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Not for Bread Alone: A Memoir Moe Foner

Not for Bread Alone: A Memoir

Moe Foner

Published
ISBN : 9780801440618
Hardcover
160 pages
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 About the Book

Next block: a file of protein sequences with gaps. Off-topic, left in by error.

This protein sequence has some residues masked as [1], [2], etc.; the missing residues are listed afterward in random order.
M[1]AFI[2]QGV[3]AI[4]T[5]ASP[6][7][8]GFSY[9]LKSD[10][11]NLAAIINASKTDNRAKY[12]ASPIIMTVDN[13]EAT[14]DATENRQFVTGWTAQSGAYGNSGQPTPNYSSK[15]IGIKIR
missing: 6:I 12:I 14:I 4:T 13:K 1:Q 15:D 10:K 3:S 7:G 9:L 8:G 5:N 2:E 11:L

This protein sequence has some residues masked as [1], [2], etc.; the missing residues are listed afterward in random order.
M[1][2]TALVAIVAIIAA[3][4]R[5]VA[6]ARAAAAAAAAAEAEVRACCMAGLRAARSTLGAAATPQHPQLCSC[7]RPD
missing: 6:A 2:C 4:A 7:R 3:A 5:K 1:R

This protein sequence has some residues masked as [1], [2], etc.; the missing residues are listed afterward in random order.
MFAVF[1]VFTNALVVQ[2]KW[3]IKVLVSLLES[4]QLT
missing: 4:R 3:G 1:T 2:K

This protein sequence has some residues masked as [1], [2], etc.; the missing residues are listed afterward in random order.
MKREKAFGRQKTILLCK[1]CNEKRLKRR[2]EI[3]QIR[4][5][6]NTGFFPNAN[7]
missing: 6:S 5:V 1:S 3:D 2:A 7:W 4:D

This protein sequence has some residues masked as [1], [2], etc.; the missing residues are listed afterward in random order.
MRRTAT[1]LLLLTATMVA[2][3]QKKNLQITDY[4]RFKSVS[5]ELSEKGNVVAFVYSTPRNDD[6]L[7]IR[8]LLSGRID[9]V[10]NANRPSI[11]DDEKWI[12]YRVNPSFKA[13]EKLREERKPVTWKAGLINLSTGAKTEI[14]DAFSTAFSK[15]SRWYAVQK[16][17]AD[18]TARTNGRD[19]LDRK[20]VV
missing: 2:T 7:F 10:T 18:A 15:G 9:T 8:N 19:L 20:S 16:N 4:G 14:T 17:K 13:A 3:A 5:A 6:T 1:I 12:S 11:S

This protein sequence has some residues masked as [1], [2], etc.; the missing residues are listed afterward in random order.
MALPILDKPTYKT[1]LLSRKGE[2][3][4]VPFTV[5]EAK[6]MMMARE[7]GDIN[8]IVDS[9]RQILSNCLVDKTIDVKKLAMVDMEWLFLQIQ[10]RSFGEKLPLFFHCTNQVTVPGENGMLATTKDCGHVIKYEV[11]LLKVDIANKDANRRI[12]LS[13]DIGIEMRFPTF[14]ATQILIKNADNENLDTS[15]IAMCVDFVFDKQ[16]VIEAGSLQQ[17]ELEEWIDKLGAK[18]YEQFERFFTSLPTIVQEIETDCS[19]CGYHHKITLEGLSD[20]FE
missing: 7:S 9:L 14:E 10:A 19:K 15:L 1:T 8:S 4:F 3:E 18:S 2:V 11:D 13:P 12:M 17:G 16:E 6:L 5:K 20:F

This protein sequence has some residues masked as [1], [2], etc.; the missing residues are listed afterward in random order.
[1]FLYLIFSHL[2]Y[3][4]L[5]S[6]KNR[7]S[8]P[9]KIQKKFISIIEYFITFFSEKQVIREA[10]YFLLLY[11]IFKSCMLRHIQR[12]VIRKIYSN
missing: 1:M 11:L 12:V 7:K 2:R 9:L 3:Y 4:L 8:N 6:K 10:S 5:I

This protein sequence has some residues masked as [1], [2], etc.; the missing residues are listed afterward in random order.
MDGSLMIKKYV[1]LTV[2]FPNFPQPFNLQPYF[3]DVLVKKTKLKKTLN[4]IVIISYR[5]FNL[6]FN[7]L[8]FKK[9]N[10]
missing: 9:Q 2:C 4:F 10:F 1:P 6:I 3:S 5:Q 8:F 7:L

Foner often let others take credit, but with his names and telephone numbers he was the man to call-and take a call from. He was a champion of civil rights and civil liberties and an early and strong opponent of the Vietnam War when that was rareMoreFoner often let others take credit, but with his names and telephone numbers he was the man to call-and take a call from. He was a champion of civil rights and civil liberties and an early and strong opponent of the Vietnam War when that was rare among labor.-The NationFor the daily truth behind phrases like first-generation American, labor movement, and civil rights, there is no better life story than that of Moe Foner. Like Emma Goldman, he insisted on dancing at the revolution, and on every Americans right to joy and justice. In these dark times, his memoir is a beacon of past and future light.-Gloria SteinemI operated under the theory that a good union doesnt have to be dull.-Moe FonerDont waste any time mourning-organize.-Joe HillMoe Foner, who died in January 2002, was a leading player in 1199/SEIU, New Yorks Health and Human Service Union, and a key strategist in the unions fight for recognition and higher wages for thousands of low-paid hospital workers. Foner also was the founder of Bread and Roses, 1199s cultural program created to add dimension and artistic outlets to workers lives. Foner produced a musical about hospital workers- invited Woody Guthrie and Pete Seeger to perform for workers and their children- presented stars such as Ossie Davis and Ruby Dee, Sidney Poitier, Harry Belafonte, and Alan Alda- and installed the only permanent art gallery at a union headquarters. One of Foners last projects was a poster series called Women of Hope, which celebrates African American, Native American, Asian American, and Latina women including Maya Angelou, Maxine Hong Kingston, Septima P. Clark, and the Delaney sisters Sarah and Elizabeth. Today his legacy is the largest and most important cultural program of any union.Not for Bread Alone traces Foners development from an apolitical youth whose main concerns were basketball and music to a visionary whose pragmatism paved the way for legislation guaranteeing hospital workers the right to unionize. Foner writes eloquently about his early life in Brooklyn as the son of a seltzer delivery man and about many of the critical developments in the organization of hospital workers. He provides an insiders perspective on major strikes and the struggle for statewide collective bargaining- the leadership styles of Leon Davis, Doris Turner, and Dennis Rivera- and the unions connection to key events such as the civil rights movement and the Vietnam Wa